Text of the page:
Mount Kilimanjaro Climb Cost overview
What does it cost to climb Kilimanjaro, and what should a Kilimanjaro climb cost you?
The prices for Kilimanjaro climbs vary wildly. Climbing Kilimanjaro can cost you anything from $1000 to $4000 and above.
(There are some operators advertising cheap Kilimanjaro climbs that cost below $1200. Don’t go there. Actually, don’t go below $1700. You’ll see why.)
That is the cost of your Kilimanjaro climb itself. It does not necessarily include your accommodation before and after, it definitely does not include the equipment you need to buy, the vaccinations, the flight…
Climbing Mount Kilimanjaro is not a cheap holiday!
Of course, you try to save money where you can. The temptation is big to go hunting for the cheapest Kilimanjaro climb.
DON’T! Do not start your search for a Kilimanjaro climb by looking at the cost first.
If you do, you may end up paying the ultimate price, or someone else may have to pay it for you…
Every year both climbers and porters die on Kilimanjaro. Needlessly.
Also, was it really such a great buy if you then fail to make it to the summit? Would you really feel good to know that children have to go hungry or aren’t able to continue their education, just so you could save a few bucks?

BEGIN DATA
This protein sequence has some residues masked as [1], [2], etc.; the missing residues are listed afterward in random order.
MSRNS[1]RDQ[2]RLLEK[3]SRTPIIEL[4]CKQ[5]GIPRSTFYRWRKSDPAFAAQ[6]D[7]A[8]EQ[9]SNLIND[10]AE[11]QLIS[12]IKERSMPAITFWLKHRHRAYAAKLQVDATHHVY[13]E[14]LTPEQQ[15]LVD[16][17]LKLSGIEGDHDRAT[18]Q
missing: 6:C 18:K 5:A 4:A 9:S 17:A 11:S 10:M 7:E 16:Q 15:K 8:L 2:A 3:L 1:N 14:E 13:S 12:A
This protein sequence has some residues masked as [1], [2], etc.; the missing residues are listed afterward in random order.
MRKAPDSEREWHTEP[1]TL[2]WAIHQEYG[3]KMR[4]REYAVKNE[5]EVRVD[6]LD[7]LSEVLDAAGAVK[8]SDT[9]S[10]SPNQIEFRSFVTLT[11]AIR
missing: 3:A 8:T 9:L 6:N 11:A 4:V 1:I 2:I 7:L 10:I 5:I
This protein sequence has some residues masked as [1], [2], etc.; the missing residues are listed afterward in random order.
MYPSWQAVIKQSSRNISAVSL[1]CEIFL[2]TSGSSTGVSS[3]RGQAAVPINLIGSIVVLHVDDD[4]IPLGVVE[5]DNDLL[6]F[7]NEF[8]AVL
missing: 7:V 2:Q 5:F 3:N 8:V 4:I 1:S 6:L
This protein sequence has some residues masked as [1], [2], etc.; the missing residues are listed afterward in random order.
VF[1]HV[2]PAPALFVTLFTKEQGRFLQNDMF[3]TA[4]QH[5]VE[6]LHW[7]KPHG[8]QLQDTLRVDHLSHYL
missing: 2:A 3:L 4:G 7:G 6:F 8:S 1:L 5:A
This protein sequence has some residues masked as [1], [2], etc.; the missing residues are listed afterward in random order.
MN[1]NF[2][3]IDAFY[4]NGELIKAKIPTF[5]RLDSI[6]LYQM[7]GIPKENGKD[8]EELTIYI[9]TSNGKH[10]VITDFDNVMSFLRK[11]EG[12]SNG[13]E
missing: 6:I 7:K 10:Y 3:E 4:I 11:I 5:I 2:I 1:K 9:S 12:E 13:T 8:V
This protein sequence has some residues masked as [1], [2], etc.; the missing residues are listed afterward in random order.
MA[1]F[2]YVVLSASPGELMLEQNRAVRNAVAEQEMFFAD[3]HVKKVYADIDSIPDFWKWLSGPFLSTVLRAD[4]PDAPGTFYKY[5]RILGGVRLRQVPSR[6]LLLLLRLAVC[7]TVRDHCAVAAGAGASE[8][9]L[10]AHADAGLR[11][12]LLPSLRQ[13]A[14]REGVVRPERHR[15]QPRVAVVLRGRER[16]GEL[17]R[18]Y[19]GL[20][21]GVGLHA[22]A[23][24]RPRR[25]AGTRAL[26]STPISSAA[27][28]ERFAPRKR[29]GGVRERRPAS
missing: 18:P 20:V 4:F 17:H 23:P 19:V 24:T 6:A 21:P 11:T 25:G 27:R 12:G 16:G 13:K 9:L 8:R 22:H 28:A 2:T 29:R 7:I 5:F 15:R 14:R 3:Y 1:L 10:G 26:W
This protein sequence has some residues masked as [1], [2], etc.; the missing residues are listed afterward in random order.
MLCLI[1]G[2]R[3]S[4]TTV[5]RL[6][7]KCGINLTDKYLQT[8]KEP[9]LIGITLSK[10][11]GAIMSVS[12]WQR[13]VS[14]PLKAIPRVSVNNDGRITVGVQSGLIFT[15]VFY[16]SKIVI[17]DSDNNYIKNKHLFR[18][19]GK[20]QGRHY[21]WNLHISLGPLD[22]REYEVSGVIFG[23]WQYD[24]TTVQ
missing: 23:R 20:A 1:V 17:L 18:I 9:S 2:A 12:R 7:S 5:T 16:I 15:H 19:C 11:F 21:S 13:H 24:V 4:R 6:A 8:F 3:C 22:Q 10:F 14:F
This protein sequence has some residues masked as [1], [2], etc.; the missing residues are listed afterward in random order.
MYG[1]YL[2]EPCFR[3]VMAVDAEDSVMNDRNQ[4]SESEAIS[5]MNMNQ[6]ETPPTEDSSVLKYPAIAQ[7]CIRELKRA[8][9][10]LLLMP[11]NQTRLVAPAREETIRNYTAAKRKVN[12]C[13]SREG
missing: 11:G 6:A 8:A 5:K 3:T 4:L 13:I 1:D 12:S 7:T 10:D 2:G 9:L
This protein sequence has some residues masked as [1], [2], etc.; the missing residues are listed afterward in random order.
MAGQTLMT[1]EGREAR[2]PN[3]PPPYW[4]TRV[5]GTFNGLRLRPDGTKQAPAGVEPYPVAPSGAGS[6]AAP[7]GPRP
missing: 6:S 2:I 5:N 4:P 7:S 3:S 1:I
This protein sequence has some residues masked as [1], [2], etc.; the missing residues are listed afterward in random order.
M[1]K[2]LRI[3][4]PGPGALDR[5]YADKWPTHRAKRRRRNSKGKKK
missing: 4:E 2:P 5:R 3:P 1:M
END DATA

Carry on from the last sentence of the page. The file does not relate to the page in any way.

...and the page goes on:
I didn’t think so.
Few tourists are aware of why the cost of climbing Kilimanjaro is so high and where the budget operators cut corners to drop the prices. Let’s look at where your money actually goes, what you pay for, and why.
More details on Kilimanjaro Cost
Several hundred climb operators are competing for business on Kilimanjaro, which has resulted in a cut-throat price war. Good for you, you may think. Drops the prices.
Well, sure, it does,. But if operators drop prices they also have to cut expenses to stay profitable.
The steep Kilimanjaro National Park fees are something that nobody can change. For a six-day/five-night camping trek you pay about $800 in fees alone!
So where can operators save? And how does it affect you?
The links and information below will shed some light on that.